They are among thousands tested because they were treated with endoscopic equipment that wasn't properly sterilized between patients and exposed them to the body fluids of others. The equipment is often used in colonoscopies and ear, nose and throat procedures.
Nearly 11,000 former sailors, soldiers, airmen and Marines could have been exposed at the hospitals in Miami, Murfreesboro, Tenn., and Augusta, Ga. The agency said 6,687 patients have been notified of their test results so far.
VA spokeswoman Katie Roberts said the new HIV case was found in the Miami hospital. The agency said in a news release the positive tests were "not necessarily linked to any endoscopy issues."
"It's very disturbing that anybody would contract it, of course. I am pleased that the VA has agreed to treat all the veterans regardless of where they may have contracted it," said Alexander Kovac, a veterans' advocate who was stationed in Korea in the 1960s.
The VA has said the problems with the endoscopic equipment had gone on for years, but were discovered in December when officials learned the Murfreesboro facility wasn't following cleaning procedures the manufacturer recommended. It issued an internal alert for hospitals to check procedures, and the problem at Augusta was discovered in January.
On Feb. 9, the VA announced a nationwide safety check of endoscopic equipment used in colonoscopies and ear, nose and throat treatments. The procedure involves a narrow, flexible tube fitted with a fiber-optic device such as a telescope or magnifying lens that is inserted into the body.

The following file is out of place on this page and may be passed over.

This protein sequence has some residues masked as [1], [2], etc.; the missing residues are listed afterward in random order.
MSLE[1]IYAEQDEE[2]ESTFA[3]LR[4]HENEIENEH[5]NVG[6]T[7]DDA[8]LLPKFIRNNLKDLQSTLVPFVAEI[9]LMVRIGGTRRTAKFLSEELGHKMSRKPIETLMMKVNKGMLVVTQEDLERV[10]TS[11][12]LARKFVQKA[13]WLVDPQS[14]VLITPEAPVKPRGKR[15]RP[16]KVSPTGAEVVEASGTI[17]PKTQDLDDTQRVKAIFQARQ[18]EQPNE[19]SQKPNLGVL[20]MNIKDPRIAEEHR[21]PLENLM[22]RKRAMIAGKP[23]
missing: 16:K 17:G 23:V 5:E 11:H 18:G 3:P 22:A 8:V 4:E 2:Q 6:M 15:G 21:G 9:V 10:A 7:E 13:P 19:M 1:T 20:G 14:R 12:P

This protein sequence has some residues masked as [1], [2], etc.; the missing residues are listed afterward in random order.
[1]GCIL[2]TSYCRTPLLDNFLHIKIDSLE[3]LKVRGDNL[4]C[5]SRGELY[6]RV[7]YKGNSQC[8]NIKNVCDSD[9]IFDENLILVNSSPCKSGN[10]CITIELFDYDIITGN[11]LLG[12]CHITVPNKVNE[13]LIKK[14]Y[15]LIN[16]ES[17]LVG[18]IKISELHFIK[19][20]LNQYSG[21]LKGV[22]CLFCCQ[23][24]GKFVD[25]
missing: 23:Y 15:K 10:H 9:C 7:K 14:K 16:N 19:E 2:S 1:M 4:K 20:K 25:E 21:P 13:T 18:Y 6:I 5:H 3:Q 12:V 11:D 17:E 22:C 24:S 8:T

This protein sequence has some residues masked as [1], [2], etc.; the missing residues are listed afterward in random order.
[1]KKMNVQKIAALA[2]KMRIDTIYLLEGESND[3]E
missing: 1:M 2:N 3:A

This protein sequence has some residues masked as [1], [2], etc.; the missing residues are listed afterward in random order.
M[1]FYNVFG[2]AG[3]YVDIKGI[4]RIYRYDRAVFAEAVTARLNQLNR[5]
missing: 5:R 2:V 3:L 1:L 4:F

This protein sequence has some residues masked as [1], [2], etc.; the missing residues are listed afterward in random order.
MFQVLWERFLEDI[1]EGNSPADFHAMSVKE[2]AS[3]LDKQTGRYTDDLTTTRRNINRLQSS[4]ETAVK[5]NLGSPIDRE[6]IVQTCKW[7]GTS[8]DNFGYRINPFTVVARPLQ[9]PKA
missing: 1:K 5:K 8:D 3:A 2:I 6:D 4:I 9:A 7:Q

Some veterans were warned in February to get tested, and more were alerted in March when the Miami hospital backtracked on its previous conclusion that it didn't have a problem.
The day after the first HIV infection became public April 6, the VA announced that its top medical official, Dr. Michael Kussman, was retiring. Kussman still works at the VA but could not be reached for comment. Roberts has said there was "no connection whatsoever."
The endoscopic equipment is made by Center Valley, Pa.-based Olympus American Inc., and the company has said its recommended cleaning procedures are clear.
The VA and its inspector general have started investigations, and congressional members of the Veterans Affairs Committee have asked for a hearing in late May to discuss how the VA has been handling the problem.
The VA is providing a hot line for veterans and their families and posts the information it is releasing on its Web site.